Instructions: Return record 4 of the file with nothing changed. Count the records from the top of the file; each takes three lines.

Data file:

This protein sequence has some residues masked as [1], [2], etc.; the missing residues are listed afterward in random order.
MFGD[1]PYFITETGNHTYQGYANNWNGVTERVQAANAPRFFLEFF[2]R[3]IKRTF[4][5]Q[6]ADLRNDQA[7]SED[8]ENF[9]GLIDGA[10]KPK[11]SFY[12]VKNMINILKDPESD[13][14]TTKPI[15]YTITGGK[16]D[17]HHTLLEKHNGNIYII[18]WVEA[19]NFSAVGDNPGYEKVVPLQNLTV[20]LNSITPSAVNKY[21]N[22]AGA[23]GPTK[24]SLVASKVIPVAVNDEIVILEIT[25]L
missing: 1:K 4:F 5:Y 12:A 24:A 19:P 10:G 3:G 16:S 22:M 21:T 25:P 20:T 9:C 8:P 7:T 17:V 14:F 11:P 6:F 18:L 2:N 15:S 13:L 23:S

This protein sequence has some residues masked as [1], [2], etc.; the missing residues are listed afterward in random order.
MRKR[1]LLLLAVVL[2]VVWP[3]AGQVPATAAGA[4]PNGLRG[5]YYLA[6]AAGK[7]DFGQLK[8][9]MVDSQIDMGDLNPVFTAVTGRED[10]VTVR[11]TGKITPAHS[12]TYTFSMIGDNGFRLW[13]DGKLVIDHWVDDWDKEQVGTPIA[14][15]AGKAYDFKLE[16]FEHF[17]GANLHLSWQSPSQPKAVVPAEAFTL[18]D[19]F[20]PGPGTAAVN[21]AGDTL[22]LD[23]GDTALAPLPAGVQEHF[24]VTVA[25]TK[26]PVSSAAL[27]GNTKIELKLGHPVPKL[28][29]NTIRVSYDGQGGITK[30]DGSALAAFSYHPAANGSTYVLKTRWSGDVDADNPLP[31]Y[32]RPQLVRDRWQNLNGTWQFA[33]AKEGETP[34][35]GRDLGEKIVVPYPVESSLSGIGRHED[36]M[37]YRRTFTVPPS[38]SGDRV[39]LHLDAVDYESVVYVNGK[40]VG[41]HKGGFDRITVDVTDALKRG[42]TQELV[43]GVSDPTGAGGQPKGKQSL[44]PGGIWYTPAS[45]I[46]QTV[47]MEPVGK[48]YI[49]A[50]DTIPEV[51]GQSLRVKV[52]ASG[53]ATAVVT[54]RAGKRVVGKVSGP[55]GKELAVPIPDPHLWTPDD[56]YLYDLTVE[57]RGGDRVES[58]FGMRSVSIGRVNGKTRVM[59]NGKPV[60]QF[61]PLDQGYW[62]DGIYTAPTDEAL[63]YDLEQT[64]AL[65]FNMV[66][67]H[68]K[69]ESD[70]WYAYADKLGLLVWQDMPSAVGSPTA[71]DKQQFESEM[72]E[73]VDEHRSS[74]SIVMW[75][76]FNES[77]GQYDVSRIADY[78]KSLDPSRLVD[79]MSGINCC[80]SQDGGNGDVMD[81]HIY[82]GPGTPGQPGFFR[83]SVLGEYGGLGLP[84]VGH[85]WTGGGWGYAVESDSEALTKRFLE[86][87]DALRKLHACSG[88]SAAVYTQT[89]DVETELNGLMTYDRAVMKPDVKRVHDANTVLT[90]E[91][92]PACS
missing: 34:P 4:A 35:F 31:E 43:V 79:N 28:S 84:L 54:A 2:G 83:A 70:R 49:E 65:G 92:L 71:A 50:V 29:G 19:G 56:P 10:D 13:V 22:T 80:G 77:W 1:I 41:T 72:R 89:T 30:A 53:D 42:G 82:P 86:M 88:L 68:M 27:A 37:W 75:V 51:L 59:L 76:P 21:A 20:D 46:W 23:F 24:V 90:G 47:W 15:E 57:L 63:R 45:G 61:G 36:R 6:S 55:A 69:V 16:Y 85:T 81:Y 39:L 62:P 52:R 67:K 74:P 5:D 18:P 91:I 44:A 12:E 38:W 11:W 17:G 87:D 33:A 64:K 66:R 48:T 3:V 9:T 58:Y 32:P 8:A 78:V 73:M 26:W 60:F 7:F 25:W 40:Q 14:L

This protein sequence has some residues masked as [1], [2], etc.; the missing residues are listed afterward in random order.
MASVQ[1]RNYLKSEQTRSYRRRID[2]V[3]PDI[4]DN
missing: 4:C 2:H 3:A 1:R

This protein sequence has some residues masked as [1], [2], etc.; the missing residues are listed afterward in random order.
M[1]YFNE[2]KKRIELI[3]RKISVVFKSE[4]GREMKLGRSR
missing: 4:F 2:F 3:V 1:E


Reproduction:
This protein sequence has some residues masked as [1], [2], etc.; the missing residues are listed afterward in random order.
M[1]YFNE[2]KKRIELI[3]RKISVVFKSE[4]GREMKLGRSR
missing: 4:F 2:F 3:V 1:E